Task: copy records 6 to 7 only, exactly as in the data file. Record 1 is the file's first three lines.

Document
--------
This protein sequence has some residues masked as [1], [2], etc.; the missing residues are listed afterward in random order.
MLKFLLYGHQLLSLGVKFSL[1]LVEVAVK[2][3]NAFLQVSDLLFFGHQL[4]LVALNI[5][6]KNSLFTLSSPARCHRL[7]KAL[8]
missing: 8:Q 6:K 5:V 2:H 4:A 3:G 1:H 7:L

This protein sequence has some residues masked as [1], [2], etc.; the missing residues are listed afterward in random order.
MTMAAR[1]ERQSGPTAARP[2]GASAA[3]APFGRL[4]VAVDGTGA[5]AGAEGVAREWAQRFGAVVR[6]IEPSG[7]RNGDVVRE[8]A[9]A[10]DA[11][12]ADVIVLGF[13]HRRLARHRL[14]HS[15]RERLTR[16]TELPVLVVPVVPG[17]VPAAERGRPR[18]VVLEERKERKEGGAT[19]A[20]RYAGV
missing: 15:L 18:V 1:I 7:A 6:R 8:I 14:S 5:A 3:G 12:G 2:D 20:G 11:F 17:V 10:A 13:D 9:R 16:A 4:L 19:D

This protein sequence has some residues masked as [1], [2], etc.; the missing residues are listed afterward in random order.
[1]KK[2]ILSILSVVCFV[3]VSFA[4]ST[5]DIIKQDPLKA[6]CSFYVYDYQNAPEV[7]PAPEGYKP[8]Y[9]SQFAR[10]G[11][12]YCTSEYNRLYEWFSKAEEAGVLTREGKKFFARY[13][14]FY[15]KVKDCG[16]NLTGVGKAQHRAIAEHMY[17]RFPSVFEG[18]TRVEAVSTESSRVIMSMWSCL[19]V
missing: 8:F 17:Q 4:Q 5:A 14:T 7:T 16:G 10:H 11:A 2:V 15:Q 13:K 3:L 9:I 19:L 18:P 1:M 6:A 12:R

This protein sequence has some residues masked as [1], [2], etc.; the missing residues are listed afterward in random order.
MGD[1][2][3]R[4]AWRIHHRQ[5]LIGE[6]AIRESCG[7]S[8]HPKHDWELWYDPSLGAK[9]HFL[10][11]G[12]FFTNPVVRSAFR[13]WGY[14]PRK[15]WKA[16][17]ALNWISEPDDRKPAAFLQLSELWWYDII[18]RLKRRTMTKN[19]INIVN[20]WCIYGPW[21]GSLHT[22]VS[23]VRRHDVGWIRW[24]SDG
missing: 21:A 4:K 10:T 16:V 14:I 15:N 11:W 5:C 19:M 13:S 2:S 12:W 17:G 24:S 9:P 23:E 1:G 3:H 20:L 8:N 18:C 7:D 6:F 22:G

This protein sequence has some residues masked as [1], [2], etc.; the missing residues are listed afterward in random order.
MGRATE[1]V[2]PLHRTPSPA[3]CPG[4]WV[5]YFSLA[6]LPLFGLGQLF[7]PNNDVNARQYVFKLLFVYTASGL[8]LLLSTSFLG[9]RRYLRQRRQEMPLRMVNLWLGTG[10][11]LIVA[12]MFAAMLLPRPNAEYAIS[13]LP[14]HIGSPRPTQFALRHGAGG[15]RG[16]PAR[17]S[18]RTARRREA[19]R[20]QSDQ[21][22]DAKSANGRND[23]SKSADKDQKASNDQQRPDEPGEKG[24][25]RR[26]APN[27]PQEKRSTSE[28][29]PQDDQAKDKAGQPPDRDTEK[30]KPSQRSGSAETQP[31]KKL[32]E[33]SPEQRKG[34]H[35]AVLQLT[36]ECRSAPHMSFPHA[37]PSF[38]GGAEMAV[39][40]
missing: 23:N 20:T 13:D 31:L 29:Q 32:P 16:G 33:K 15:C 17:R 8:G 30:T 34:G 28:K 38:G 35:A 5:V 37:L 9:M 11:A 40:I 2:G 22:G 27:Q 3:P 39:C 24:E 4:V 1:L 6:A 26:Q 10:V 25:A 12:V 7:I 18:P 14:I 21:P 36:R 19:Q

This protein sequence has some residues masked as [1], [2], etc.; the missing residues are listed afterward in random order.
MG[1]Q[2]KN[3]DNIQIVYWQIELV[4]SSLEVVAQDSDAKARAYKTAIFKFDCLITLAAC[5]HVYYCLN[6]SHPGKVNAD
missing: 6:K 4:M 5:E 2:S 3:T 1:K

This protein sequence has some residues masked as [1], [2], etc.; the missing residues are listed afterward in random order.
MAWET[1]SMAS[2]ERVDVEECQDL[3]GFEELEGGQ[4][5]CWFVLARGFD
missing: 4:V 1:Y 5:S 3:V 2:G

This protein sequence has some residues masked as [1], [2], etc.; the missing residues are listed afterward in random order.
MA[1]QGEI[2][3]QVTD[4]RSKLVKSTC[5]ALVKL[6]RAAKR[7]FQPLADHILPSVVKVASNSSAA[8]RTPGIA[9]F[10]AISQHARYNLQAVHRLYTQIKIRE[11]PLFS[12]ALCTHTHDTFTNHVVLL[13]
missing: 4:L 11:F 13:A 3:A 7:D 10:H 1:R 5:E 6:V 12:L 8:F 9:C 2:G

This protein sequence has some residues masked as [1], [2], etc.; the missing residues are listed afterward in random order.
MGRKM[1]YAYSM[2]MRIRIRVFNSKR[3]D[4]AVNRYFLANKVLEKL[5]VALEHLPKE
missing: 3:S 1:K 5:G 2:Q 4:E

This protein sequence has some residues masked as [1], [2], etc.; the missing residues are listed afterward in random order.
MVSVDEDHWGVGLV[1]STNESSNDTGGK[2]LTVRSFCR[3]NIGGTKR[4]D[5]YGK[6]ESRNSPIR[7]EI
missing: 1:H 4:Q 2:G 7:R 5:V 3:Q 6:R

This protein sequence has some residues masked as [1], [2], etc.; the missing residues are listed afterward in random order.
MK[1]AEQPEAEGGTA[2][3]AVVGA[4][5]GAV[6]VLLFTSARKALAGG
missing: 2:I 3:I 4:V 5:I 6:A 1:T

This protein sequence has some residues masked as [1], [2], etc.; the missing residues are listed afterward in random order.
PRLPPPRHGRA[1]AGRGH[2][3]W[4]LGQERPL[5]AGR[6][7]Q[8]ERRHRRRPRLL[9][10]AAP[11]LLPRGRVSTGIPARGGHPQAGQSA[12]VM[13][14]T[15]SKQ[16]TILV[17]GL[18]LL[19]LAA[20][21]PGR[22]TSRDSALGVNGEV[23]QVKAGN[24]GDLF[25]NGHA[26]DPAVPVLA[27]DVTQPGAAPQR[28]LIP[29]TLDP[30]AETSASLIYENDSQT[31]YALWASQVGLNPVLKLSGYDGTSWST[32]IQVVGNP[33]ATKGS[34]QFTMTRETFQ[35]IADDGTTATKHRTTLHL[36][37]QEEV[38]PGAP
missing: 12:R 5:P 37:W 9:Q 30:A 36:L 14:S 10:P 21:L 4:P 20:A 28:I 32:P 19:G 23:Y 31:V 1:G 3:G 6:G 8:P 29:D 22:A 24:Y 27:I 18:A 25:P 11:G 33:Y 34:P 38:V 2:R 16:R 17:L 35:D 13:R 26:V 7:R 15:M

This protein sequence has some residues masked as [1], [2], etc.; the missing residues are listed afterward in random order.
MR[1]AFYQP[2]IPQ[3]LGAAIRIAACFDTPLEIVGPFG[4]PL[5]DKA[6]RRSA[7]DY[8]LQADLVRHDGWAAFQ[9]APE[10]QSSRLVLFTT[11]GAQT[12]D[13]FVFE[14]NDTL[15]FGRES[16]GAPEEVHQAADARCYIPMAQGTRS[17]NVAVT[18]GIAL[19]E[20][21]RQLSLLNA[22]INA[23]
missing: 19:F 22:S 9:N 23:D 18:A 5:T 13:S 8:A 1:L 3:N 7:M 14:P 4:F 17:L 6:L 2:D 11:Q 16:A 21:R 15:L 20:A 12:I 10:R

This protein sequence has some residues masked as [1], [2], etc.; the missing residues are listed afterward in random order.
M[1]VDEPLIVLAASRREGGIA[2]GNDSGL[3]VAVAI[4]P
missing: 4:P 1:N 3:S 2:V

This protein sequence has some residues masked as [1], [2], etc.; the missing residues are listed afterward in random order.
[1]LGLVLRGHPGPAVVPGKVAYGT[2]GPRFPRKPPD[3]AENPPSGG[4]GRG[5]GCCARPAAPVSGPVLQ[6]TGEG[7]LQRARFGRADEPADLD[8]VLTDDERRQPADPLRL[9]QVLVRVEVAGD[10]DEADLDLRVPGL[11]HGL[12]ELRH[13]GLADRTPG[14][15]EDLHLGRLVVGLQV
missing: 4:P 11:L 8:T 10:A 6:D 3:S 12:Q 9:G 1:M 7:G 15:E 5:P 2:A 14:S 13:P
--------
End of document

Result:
This protein sequence has some residues masked as [1], [2], etc.; the missing residues are listed afterward in random order.
MG[1]Q[2]KN[3]DNIQIVYWQIELV[4]SSLEVVAQDSDAKARAYKTAIFKFDCLITLAAC[5]HVYYCLN[6]SHPGKVNAD
missing: 6:K 4:M 5:E 2:S 3:T 1:K

This protein sequence has some residues masked as [1], [2], etc.; the missing residues are listed afterward in random order.
MAWET[1]SMAS[2]ERVDVEECQDL[3]GFEELEGGQ[4][5]CWFVLARGFD
missing: 4:V 1:Y 5:S 3:V 2:G